“How shall we sing the Lord’s song in a foreign land?” Psalm 137:4
Written in the context of the Babylonian exile, Psalm 137 reflects the lament of the Israelites in Babylon. The Babylonians torment the people, asking them to sing “songs of Zion,” to which the people ask about singing Lord’s song in a foreign land.
Unlike the church, the worship of Israel tied worship to a specific geographical location: the temple in Jerusalem. The Promised Land, and the temple within it, carried so much meaning that the people did not know how to sing their songs when all that had been taken away and destroyed. They had to develop new ways to sing to God.
As Christians we know that the church is not a building, but people. However, like Israel, the church imbues specific geographic locations with meaning. The church my wife and I were married in holds special meaning to me that no other church in the world does. The church in which I was baptized also holds meaning for me (albeit different from the meaning of the church I was married in). I would imagine, given enough thought, most people can think of specific geographic locations that hold special meaning.
If this was not clear to us before COVID-19, it should be a more familiar concept now. Recently, most churches in the West gathered around their computer screens for Easter worship. The spaces we normally inhabit for these special rituals remained empty. As we tried to digitally re-create these rituals the meaning felt different, or even nonexistent.
Like Israel, we tried to sing Jesus’s song in a foreign land, though not in a foreign land of exile with everything we hold precious destroyed. We sang in the foreign land of our dining room, living room, office. Our sacred spaces still stand, just locked. It felt foreign. It felt disconnected. It may not have even felt like Easter.
And not just Easter. For many weeks now, worship has been like this, and no one knows when it will return to normal. This is different than anything we have ever experienced as a church in recent memory. Rather than simply treat this time in isolation as something to just get through, trying to make the best of it, we should be looking for new ways to create sacred spaces in our homes, on our properties, in the few places we can be. Rather than singing Jesus’s song in a foreign land, let us find ways to reimagine the spaces we are in so that we can sing Jesus’s song without it feeling foreign.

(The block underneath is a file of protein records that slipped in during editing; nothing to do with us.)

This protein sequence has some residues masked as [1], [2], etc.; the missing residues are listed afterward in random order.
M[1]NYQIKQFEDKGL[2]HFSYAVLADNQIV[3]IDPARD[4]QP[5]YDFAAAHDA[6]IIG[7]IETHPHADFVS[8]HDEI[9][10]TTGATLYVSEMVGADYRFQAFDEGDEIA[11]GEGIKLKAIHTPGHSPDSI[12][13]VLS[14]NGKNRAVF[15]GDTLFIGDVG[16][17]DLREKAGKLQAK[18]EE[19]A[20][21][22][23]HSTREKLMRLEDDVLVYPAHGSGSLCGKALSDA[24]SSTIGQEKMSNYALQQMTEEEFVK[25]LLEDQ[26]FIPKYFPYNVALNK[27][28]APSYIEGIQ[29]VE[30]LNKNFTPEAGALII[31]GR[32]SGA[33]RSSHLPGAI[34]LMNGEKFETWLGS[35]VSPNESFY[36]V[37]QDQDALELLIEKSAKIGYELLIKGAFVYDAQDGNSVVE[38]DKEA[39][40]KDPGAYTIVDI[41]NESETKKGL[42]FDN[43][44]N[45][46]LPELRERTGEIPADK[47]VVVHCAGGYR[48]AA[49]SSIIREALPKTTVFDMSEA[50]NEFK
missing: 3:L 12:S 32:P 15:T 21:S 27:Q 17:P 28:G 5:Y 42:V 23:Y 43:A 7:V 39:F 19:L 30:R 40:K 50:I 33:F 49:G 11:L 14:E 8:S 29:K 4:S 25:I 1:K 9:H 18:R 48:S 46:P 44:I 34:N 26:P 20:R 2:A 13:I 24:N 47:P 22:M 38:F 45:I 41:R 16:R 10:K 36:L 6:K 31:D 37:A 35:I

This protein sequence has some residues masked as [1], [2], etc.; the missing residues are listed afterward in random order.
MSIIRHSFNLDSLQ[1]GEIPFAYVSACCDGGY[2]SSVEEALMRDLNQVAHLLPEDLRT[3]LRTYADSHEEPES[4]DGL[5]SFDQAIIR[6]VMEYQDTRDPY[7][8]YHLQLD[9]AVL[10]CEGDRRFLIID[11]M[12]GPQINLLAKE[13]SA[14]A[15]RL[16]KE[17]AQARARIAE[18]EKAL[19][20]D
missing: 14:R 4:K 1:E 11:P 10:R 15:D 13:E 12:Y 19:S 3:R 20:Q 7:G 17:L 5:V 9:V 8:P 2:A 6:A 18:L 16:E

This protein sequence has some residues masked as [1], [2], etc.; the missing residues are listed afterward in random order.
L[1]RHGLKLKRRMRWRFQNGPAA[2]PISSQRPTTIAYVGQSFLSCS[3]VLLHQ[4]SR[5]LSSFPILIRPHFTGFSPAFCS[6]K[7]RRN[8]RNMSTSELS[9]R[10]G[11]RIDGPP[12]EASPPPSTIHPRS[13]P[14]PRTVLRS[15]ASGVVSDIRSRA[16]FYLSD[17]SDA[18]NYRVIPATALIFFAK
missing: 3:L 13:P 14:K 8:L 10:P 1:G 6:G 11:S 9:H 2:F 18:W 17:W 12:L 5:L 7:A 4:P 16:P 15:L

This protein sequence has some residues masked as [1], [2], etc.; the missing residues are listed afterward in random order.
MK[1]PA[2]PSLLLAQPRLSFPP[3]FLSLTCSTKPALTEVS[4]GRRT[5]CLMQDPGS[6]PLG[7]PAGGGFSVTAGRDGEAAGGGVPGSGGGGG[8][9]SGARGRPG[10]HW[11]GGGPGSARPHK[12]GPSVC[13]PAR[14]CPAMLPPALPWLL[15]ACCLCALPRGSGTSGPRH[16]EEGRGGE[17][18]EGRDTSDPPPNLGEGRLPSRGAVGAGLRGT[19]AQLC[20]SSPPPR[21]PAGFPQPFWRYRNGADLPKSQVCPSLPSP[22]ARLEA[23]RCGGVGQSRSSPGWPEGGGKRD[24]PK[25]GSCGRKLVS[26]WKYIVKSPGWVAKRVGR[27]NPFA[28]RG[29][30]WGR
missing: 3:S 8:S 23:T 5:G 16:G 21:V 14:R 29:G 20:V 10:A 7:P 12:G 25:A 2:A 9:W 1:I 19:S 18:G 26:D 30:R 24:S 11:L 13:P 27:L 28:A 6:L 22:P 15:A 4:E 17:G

Christian worship is embodied worship. We partake of physical elements when we come to the Lord’s Table. We stand, we sit, we kneel, we sing. We pass the peace through physical acts of connection with other believers. Some churches use incense to help engage all the physical senses. These physical activities are just not something nice we do for our souls. They are integral to our worship.
Paul prays that “the God of peace himself sanctify you completely, and may your whole spirit and soul and body be kept blameless at the coming of our Lord Jesus Christ” (1 Thessalonians 5:23). Our worship is more than just a spiritual act, and even in this time of quarantine we must take seriously the fact our bodies and the physical spaces in which we worship matter.
Even after this time of quarantine is over, we have no guarantee it will not happen again. Now is the time to start reimagining the places of our encounters with God to include not-so-traditional worship spaces. Once we can gather again as a corporate body, do not let these new spaces we have created become forgotten. Continue to build meaning into the traditional and non-traditional spaces of worship we have come to know.
Bartholomew, Craig G. Where Mortals Dwell: A Christian View of Place for Today. Grand Rapids, MI: Baker Academic, 2011.
Craft, Jennifer Allen. Placemaking and the Arts: Cultivating the Christian Life. Downers Grove, IL: IVP Academic, 2018.
Hess, Valerie E., and Lane M. Arnold. The Life of the Body: Physical Well-Being and Spiritual Formation. Downers Grove, IL: IVP Books, 2012.
McMinn, Lisa Graham. To the Table: A Spirituality of Food, Farming, and Community. Grand Rapids, MI: Brazos Press, a division of Baker Publishing Group, 2016.